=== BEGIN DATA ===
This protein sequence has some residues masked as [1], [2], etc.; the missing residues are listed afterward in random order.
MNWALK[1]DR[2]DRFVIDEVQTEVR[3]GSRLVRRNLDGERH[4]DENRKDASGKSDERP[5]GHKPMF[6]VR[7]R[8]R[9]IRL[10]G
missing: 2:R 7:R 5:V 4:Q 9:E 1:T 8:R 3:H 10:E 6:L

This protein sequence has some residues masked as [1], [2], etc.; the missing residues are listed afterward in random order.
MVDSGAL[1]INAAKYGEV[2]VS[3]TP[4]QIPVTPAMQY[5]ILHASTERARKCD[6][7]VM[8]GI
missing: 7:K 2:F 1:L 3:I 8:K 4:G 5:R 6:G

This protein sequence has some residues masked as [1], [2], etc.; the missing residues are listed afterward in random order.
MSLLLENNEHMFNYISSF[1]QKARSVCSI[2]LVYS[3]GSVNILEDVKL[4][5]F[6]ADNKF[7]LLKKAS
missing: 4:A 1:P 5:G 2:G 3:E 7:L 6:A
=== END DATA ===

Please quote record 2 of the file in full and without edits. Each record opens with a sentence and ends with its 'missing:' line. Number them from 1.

This protein sequence has some residues masked as [1], [2], etc.; the missing residues are listed afterward in random order.
MVDSGAL[1]INAAKYGEV[2]VS[3]TP[4]QIPVTPAMQY[5]ILHASTERARKCD[6][7]VM[8]GI
missing: 7:K 2:F 1:L 3:I 8:K 4:G 5:R 6:G